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Fallout Shack: A Tale of Two Wastelands


Leading up to New Vegas’ late October bow the major concern – other than new developer Obsidian – was that it was simply a Fallout 3 expansion, albeit a really big one. While the game was returning to the stomping grounds of Black Isle Studios’ original classics, there was the prevalent concern that the game would be too similar to find its own identity, and for good reason. Built on the same GameBryo engine as Bethesda’s 2008 series revival, New Vegas looks nearly identical to its DC based predecessor. Sure, some game systems have seen minor facelifts and the yellow sheen of the Mojave is a bright contrast to the oppressive, dreary grays of the Capital Wasteland, but what truly separates New Vegas from its vaunted sibling is the manner in which it rewards its players; and much to my own chagrin, rewards a different type of Fallout player.

During my crusades through the DC Wasteland I logged well over 120 hours – including all five DLC scenarios. During that time it’s likely I spent less than half of those hours engaged in the main story, or even actively following one of the dozen or so marked side-quests. While I generally had a rough objective or destination in mind, the lions’ share of my time was spent wandering, moving from one unknown location to the next. The topography of the game was designed in a very meticulous fashion to encourage the player to steer off the prescribed path, to carve their own adventure and experience; it’s nearly impossible to stand in any one spot in Fallout 3 and not barely make out some sort of strange landmark or structure in the distance. Surveying the immediate vicinity in the Mojave on the other hand almost invariably yields several locations to explore. This is partially due to the smaller map, but it also figures into the overall design of New Vegas, or as I like to call it, ‘Fallout 3 A.D.D. Edition.’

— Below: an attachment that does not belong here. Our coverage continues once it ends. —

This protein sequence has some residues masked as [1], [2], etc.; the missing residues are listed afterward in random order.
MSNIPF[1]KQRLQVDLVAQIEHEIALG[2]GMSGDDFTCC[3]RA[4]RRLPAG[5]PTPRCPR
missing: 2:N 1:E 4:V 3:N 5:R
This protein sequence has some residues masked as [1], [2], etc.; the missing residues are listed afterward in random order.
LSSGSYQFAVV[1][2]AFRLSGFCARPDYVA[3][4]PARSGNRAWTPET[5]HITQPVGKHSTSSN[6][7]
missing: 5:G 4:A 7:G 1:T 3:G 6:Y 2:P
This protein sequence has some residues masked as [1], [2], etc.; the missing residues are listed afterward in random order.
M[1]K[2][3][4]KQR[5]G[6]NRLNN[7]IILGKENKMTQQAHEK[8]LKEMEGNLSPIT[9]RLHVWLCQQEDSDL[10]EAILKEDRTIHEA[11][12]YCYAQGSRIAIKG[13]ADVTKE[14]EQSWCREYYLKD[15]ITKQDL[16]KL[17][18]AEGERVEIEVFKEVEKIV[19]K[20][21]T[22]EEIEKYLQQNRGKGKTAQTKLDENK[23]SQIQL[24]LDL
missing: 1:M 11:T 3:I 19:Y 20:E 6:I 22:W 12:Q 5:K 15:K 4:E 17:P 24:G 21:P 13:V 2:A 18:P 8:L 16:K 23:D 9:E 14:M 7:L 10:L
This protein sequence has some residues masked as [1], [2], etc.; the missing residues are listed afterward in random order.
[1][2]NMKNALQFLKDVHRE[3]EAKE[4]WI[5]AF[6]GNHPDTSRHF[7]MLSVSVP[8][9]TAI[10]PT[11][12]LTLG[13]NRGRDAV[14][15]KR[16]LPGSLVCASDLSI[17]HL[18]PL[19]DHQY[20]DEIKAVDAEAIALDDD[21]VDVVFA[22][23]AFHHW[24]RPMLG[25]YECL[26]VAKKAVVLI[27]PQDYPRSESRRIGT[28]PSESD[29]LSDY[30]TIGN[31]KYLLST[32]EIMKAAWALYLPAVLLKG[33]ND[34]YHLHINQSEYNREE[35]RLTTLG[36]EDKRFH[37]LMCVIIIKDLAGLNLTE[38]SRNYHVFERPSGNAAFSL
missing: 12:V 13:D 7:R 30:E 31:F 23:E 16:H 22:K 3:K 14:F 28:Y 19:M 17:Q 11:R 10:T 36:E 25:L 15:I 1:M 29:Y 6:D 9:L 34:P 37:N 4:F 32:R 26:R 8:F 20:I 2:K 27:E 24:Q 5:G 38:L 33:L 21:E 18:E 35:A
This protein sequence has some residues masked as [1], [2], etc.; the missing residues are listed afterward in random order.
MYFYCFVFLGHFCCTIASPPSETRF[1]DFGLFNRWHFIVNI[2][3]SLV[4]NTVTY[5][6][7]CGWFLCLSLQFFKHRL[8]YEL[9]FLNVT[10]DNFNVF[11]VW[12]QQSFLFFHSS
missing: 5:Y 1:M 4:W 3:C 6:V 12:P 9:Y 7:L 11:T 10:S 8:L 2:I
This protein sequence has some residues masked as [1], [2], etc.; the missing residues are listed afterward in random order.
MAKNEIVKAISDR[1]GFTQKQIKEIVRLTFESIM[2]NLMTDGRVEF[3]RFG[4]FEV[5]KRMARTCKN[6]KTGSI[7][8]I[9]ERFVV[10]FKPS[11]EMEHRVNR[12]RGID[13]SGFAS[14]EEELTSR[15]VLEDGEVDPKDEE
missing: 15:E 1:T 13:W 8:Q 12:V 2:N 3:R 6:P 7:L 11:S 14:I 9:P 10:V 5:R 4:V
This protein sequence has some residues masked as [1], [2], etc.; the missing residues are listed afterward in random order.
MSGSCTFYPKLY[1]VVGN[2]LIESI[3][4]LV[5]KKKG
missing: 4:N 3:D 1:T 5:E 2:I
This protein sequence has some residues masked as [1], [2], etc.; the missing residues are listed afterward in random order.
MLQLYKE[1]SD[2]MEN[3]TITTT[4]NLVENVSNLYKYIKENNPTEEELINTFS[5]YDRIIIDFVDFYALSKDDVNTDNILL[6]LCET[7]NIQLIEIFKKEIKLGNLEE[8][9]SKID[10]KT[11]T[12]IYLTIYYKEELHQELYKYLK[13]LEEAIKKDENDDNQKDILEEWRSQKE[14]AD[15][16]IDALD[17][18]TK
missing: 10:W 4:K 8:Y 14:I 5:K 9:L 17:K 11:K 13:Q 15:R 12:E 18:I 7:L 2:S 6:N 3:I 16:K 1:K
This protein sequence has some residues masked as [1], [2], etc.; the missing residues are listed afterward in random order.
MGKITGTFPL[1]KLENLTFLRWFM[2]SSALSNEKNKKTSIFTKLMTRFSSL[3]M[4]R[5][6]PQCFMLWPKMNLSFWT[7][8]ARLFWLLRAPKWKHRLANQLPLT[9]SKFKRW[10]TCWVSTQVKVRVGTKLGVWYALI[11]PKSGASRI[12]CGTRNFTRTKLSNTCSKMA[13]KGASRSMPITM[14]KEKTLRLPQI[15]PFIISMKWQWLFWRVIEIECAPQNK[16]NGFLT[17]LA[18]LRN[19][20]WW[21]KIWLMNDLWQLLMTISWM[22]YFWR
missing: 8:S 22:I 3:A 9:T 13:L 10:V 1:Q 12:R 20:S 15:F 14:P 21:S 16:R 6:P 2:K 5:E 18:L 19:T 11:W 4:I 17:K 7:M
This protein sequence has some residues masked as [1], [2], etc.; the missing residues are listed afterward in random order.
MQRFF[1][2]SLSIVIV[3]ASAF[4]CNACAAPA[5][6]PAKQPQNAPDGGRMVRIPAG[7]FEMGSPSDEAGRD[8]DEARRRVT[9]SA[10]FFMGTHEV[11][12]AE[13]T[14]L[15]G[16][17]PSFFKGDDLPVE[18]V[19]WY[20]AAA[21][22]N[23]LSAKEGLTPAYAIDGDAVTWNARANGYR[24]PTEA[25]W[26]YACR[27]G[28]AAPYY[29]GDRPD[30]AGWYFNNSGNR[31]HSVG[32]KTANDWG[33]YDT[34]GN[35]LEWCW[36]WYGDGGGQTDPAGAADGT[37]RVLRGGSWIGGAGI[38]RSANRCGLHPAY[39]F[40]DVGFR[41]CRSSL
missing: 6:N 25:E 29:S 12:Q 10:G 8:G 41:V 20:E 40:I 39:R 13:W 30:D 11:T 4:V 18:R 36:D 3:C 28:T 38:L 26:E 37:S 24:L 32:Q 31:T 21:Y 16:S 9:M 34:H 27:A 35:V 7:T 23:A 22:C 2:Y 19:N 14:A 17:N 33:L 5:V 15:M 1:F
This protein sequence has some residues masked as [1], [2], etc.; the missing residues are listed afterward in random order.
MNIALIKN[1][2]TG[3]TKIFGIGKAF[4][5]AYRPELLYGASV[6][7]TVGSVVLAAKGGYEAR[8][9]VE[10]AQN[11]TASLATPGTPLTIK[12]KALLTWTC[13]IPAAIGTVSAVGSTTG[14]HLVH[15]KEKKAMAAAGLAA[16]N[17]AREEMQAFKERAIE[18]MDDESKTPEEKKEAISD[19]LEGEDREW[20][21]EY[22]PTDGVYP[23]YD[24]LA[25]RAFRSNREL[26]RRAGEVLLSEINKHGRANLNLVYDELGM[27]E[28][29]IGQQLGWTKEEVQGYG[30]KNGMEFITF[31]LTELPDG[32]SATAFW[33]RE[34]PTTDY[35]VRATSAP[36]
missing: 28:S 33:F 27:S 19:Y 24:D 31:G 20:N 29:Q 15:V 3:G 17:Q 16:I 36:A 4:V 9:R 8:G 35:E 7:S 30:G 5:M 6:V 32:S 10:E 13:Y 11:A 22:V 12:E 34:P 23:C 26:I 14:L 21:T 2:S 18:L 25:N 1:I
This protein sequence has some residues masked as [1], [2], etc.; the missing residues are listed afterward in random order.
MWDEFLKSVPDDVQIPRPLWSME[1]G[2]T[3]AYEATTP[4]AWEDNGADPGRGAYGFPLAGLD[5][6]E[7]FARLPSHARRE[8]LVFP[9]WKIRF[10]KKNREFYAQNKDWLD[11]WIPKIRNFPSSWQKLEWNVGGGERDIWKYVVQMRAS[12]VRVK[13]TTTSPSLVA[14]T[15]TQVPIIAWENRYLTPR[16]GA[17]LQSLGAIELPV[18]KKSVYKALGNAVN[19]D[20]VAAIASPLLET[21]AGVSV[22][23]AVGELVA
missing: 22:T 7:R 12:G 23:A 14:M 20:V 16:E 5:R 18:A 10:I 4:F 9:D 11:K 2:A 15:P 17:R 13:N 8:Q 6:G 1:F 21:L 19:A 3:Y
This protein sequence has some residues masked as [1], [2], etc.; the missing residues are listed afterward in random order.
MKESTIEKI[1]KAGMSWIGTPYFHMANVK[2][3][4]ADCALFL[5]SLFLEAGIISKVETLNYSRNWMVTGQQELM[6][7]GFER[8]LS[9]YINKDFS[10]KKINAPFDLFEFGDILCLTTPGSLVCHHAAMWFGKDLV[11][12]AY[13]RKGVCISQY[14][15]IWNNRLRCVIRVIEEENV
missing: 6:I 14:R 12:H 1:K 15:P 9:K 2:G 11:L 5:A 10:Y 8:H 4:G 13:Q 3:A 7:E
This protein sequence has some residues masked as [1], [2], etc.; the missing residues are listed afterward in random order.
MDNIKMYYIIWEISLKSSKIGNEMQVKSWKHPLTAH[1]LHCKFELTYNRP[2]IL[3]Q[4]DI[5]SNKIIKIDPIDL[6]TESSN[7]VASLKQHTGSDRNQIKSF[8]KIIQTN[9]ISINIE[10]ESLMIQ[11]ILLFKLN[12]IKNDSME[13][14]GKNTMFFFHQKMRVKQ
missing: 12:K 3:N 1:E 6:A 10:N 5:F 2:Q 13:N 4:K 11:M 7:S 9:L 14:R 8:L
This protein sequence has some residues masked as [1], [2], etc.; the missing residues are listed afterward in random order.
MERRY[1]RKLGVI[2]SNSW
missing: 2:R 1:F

In Fallout 3 you can easily wander 5 minutes in a set direction without finding anything, and that just isn’t the case with New Vegas. The player is constantly rewarded with new locations, characters and sub-quests without any of the self-guided exploration needed in 3. In fact from the very beginning of New Vegas’ story, player direction is heavily piloted in a predetermined route. While Fallout 3 had no qualms nurturing its player in the prolonged tutorial, New Vegas’ tutorial hides under the guise of immediate freedom once leaving Doc Mitchell’s home in Goodsprings. Although you can see the bright lights of The Strip in the distance, your journey – at least for the beginning – is fenced in by impassable mountains and a brick wall comprised of Deathclaws, creating an area my friend has affectionately dubbed the ‘n00b zone’.